Dispersed camping (or boondocking) is allowed inside Olympic National Forest. The forest allows camping just about anywhere and everywhere within its boundaries, though certain areas come with certain restrictions. Below are five of the most popular places for dispersed camping and free camping…
5 Dispersed Camping Sites in Olympic National Forest
Note: Make sure you are familiar with the rules and regulations for dispersed camping inside Olympic National Forest. Read, “Olympic National Forest, Camping Rules“.
Forest Road 29 South
Perhaps the most well-documented of dispersed camping sites in Olympic National Forest, Forest Road 29 (FS-29 on Google Maps) is found in the Pacific Ranger District, in the north-west section of the Forest. The south portion of the road starts at the town of Forks and heads east, roughly following the Calawah and Sitkum Rivers. There are numerous dispersed camping sites you can pull into, some large enough for 40+ foot trailers while other small enough only for vans.
Forest Road 29 is well-packed and easy to drive along at least for the first several miles. About 7-8 miles in, its gets bumpy and rutted. Eventually it begins ascending a mountain and four-wheel drive becomes necessary. But within the first 5-6 miles you will find dozens of sites to choose from.
TIP: If you are towing a trailer, you may want to find a place within the first mile of the road to unhitch. Then you can drive further along the road to find a site and/or determine how far along the road you can go.
Starting GPS (47.9702, -124.4036) – Head east along Sitkum-Solduc Road. A little more than a mile in, turn right on to Forest Road 29 (FS-29). Don’t camp anywhere until you reach Klahanie Campground. At that point, you are now inside Olympic National Forest boundaries. Note that the Forest maintains a rule that dispersed camping is not allowed within 1/4 mile of a developed campground, thus you will have to camp at least that far further east from Klahanie.
Forest Road 29 North
The north portion of Forest Road 29 is often considered to be more friendly for larger RVs with pavement for a good portion until it turns to hard packed gravel. There are larger sites to be found here, and decent cell signal from Verizon and T-Mobile (none for AT&T).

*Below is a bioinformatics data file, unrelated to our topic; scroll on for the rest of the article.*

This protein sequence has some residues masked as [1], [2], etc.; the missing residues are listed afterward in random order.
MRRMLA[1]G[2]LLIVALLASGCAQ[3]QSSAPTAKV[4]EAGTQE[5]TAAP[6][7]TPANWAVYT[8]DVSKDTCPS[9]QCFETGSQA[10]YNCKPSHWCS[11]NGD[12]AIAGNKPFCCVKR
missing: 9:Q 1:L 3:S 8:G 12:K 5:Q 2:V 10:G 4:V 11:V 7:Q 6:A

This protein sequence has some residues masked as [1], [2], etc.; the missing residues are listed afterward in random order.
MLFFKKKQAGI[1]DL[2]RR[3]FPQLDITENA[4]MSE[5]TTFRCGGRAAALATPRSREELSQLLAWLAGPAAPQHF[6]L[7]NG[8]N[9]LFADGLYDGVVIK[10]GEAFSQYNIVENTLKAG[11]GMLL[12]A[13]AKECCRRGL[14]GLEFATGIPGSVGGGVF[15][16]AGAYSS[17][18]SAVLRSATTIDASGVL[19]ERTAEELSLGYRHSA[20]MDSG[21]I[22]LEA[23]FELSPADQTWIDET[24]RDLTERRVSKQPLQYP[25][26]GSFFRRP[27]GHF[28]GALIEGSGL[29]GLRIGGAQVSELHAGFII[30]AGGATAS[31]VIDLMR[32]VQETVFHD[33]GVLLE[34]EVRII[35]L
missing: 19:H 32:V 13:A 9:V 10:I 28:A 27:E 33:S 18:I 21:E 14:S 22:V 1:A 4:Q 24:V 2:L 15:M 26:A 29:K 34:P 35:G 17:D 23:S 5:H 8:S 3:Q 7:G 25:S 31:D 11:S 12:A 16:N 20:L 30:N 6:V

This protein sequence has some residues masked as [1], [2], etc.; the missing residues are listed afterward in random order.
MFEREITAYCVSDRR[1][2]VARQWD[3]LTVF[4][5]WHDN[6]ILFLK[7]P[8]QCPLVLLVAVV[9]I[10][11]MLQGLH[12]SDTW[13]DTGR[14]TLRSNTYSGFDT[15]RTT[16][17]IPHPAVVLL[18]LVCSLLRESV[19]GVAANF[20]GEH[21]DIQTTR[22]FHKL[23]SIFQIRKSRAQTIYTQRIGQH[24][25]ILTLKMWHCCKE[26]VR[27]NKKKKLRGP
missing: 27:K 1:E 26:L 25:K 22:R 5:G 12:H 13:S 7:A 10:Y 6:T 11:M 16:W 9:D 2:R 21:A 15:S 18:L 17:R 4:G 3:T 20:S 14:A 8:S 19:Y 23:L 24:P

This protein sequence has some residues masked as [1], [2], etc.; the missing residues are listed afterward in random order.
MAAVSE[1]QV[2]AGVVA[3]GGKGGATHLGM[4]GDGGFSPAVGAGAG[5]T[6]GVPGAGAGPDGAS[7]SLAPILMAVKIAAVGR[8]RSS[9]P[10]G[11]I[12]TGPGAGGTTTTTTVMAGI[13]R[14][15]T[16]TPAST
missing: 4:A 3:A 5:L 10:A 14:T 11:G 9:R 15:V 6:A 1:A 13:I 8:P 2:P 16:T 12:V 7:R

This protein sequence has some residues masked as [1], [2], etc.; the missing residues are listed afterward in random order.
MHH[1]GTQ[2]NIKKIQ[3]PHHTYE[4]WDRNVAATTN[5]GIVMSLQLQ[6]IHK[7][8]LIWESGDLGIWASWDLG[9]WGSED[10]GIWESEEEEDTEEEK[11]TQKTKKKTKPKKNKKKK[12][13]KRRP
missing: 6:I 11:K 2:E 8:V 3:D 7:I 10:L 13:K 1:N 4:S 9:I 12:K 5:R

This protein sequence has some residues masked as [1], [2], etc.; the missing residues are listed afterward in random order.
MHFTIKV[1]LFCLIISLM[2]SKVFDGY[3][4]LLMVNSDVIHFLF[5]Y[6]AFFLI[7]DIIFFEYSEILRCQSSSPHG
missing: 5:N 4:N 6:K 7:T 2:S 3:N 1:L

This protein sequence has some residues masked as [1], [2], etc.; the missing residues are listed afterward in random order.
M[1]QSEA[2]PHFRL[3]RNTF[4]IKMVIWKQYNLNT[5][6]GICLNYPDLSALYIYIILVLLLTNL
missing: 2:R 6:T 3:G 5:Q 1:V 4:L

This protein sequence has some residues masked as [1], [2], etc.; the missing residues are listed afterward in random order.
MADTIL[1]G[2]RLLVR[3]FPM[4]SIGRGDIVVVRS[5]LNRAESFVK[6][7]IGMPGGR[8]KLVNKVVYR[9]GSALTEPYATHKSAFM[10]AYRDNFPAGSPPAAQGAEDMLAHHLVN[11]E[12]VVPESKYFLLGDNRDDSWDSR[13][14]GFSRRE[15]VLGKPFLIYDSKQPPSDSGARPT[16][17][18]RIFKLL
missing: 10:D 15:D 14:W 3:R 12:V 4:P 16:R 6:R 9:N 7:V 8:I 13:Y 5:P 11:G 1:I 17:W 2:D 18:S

Forest Road 29 North will eventually go all the way to the South portion of the road into town of Forks. However, this road ascends elevation, becomes more narrow and rocky, and more treacherous for larger RVs and trailers. If you want to explore the North portion of the road, it’s best to follow the directions above, and start at US-101.
Starting GPS (48.0639, -124.1096) – Head south along Cooper Ranch Road, and about 2,000 feet in, take another turn on Forest Road 29.
Beaver Lake Pullout
Beaver Lake also like in the Pacific Ranger District, in the extreme north-west portion of the Forest. It’s found along State Highway 113 (Burnt Mountain Road), about four miles north of Sappho.
All there is here is a 300 foot long pullout from the highway, with picnic tables at each end. It’s technically a developed campground because of the picnic tables, however you won’t find it mentioned on the Forest’s website. There are no camping fees; it’s completely free, but subject to Olympic National Forest’s rules for developed campgrounds (14-day stay).
GPS Location (48.1140, -124.2451)
Campbell Tree Grove Campground
While technically not dispersed camping, Campbell Tree Grove Campground is a free campground found in the Forest’s Hood Canal Ranger District. The Campground is located adjacent to the West Fork Humptulips River in a beautiful temperate rain forest. The Campbell Tree Grove itself is a stand of old growth which illuminates the distinctive features of Olympic National Forest.
Campbell Tree Grove Campground is found along Forest Road 2204, about 26 miles (nearly an hour’s drive) from the town of Humptulips. While it’s a long, bumpy drive in, this campground still remains as one of the most popular choices for free-camping inside the Forest.
Starting GPS (47.2672, -123.9182) – At the intersection of US-101 and Donkey Creek Road, head north-west on Donkey Creek Road. After 8.1 miles, turn left on to NF-2204. It’s another 13.9 miles to the campground.
Quinalt Ridge Road
Located in the extreme south-west of the Forest, Quinalt Ridge Road starts from US-101 and heads east into the mountains. Quinalt Ridge Road is ideal for small to medium sized rigs, or trailers less than 24 feet. It’s another well-used road for boondocking with several sites to choose from. But if you’re towing a larger trailer, you may find it difficult to get turned around.
If you’re towing a trailer 24 feet or longer, it’s a good idea to unhitch somewhere else just to investigate this road for campsites openings. There are many sites available along this road. There are a few ideal campsites within the first 1/4 mile of this road. If those sites are taken, there are several more up the road, however the road becomes more narrow. These sites further up the road are suitable for cars, vans, pickup truck campers, and trailers under 20 feet.
Starting GPS (47.3467, -123.9095) – At the intersection of US-101 and Quinalt Ridge Road (NF-2258), head east on Quinalt Ridge Road. You will be immediately into Olympic National Forest land. Any site large enough for your rig is free and legal for camping.
For Further Reading
- More articles about camping in Washington State
- Is it Legal to Camp Anywhere in a National Forest?
- How Long Can You Camp in a National Forest?